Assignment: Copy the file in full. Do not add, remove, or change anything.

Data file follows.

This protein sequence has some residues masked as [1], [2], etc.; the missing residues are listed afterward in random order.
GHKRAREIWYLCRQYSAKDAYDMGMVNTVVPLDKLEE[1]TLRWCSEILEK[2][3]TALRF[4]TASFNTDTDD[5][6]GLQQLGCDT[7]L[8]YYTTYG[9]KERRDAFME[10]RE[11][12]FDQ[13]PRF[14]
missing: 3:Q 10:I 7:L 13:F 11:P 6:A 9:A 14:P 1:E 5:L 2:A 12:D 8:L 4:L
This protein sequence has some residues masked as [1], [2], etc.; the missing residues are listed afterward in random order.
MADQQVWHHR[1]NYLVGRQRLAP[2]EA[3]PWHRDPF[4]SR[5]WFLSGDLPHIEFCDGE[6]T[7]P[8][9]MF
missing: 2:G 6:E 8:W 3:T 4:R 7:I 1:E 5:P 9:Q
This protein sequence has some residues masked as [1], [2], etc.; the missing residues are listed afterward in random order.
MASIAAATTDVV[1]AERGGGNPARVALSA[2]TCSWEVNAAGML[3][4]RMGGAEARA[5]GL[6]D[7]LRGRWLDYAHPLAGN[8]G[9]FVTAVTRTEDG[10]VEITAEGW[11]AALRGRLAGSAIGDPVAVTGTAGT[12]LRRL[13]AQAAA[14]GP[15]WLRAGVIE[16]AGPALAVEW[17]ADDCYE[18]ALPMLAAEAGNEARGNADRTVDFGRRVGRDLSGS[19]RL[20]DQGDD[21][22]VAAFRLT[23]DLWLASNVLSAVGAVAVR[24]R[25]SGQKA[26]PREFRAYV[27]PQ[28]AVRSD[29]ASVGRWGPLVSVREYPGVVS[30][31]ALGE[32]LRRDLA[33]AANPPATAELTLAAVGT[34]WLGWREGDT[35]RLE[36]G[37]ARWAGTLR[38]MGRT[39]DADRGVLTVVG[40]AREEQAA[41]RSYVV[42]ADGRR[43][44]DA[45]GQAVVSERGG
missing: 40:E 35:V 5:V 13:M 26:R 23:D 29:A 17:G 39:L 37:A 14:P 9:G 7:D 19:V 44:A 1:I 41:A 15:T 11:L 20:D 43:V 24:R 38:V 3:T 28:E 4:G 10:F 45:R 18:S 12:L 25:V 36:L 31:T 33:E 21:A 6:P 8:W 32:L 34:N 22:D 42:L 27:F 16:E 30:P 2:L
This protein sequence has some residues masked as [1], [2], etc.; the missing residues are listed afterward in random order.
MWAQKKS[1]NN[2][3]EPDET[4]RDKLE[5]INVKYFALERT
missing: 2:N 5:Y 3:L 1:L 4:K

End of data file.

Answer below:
This protein sequence has some residues masked as [1], [2], etc.; the missing residues are listed afterward in random order.
GHKRAREIWYLCRQYSAKDAYDMGMVNTVVPLDKLEE[1]TLRWCSEILEK[2][3]TALRF[4]TASFNTDTDD[5][6]GLQQLGCDT[7]L[8]YYTTYG[9]KERRDAFME[10]RE[11][12]FDQ[13]PRF[14]
missing: 3:Q 10:I 7:L 13:F 11:P 6:A 9:A 14:P 1:E 5:L 2:A 12:D 8:L 4:L
This protein sequence has some residues masked as [1], [2], etc.; the missing residues are listed afterward in random order.
MADQQVWHHR[1]NYLVGRQRLAP[2]EA[3]PWHRDPF[4]SR[5]WFLSGDLPHIEFCDGE[6]T[7]P[8][9]MF
missing: 2:G 6:E 8:W 3:T 4:R 7:I 1:E 5:P 9:Q
This protein sequence has some residues masked as [1], [2], etc.; the missing residues are listed afterward in random order.
MASIAAATTDVV[1]AERGGGNPARVALSA[2]TCSWEVNAAGML[3][4]RMGGAEARA[5]GL[6]D[7]LRGRWLDYAHPLAGN[8]G[9]FVTAVTRTEDG[10]VEITAEGW[11]AALRGRLAGSAIGDPVAVTGTAGT[12]LRRL[13]AQAAA[14]GP[15]WLRAGVIE[16]AGPALAVEW[17]ADDCYE[18]ALPMLAAEAGNEARGNADRTVDFGRRVGRDLSGS[19]RL[20]DQGDD[21][22]VAAFRLT[23]DLWLASNVLSAVGAVAVR[24]R[25]SGQKA[26]PREFRAYV[27]PQ[28]AVRSD[29]ASVGRWGPLVSVREYPGVVS[30][31]ALGE[32]LRRDLA[33]AANPPATAELTLAAVGT[34]WLGWREGDT[35]RLE[36]G[37]ARWAGTLR[38]MGRT[39]DADRGVLTVVG[40]AREEQAA[41]RSYVV[42]ADGRR[43][44]DA[45]GQAVVSERGG
missing: 40:E 35:V 5:V 13:M 26:R 23:D 29:A 17:G 39:L 37:A 14:P 9:G 7:D 19:V 44:A 1:I 41:A 15:T 11:L 20:D 43:V 24:R 38:V 3:T 28:E 4:G 10:F 45:R 18:S 12:L 25:V 36:L 31:T 33:E 21:A 6:P 8:W 32:L 34:N 22:D 42:L 27:F 16:E 30:P 2:L
This protein sequence has some residues masked as [1], [2], etc.; the missing residues are listed afterward in random order.
MWAQKKS[1]NN[2][3]EPDET[4]RDKLE[5]INVKYFALERT
missing: 2:N 5:Y 3:L 1:L 4:K